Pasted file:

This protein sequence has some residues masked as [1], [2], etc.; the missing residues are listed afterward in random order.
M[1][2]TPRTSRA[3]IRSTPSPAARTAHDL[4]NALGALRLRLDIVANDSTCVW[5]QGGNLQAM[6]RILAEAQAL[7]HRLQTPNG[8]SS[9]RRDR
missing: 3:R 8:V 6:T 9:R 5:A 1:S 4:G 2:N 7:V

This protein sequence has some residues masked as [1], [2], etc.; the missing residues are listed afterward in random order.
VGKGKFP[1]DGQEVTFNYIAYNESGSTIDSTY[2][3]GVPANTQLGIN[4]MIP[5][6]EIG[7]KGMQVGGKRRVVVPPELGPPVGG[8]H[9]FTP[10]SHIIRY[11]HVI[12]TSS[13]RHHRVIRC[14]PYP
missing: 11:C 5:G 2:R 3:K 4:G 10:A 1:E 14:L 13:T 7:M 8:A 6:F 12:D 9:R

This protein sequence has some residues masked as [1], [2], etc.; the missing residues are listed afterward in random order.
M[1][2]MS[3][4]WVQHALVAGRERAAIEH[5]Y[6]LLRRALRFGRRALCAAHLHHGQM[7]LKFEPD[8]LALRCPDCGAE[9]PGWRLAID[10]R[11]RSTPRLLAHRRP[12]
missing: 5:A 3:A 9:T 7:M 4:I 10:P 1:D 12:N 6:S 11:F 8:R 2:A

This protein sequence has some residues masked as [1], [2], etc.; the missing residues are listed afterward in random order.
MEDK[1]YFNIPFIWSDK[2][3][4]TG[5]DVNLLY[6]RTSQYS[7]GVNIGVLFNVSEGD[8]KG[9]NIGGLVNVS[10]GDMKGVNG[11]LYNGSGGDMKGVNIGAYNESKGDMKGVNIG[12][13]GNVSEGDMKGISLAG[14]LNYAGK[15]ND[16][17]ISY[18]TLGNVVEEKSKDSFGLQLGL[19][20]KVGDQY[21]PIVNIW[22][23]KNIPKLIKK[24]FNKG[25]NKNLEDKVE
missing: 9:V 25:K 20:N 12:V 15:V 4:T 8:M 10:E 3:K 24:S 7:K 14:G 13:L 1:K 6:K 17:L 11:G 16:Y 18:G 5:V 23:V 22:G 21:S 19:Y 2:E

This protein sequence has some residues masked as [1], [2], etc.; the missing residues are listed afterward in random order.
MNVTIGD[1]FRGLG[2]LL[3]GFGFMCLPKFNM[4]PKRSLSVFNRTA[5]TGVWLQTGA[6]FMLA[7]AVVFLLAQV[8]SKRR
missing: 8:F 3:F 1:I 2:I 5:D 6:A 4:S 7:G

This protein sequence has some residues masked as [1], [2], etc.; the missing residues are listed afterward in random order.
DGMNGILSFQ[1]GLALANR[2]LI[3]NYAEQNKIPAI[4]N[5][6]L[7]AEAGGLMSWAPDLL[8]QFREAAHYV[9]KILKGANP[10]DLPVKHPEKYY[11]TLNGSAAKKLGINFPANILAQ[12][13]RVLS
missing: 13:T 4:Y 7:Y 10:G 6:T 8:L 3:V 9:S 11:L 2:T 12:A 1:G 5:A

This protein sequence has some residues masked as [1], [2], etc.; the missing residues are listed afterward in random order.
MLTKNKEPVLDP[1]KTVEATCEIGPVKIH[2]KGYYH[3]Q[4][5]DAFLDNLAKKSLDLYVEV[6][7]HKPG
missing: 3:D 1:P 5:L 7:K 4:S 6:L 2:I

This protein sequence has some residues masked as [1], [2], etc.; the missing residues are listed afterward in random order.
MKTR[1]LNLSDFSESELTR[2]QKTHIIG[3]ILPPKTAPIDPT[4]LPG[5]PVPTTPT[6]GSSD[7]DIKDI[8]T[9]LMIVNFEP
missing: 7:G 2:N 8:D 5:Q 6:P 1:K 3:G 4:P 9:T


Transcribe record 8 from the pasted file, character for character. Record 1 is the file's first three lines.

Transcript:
This protein sequence has some residues masked as [1], [2], etc.; the missing residues are listed afterward in random order.
MKTR[1]LNLSDFSESELTR[2]QKTHIIG[3]ILPPKTAPIDPT[4]LPG[5]PVPTTPT[6]GSSD[7]DIKDI[8]T[9]LMIVNFEP
missing: 7:G 2:N 8:D 5:Q 6:P 1:K 3:G 4:P 9:T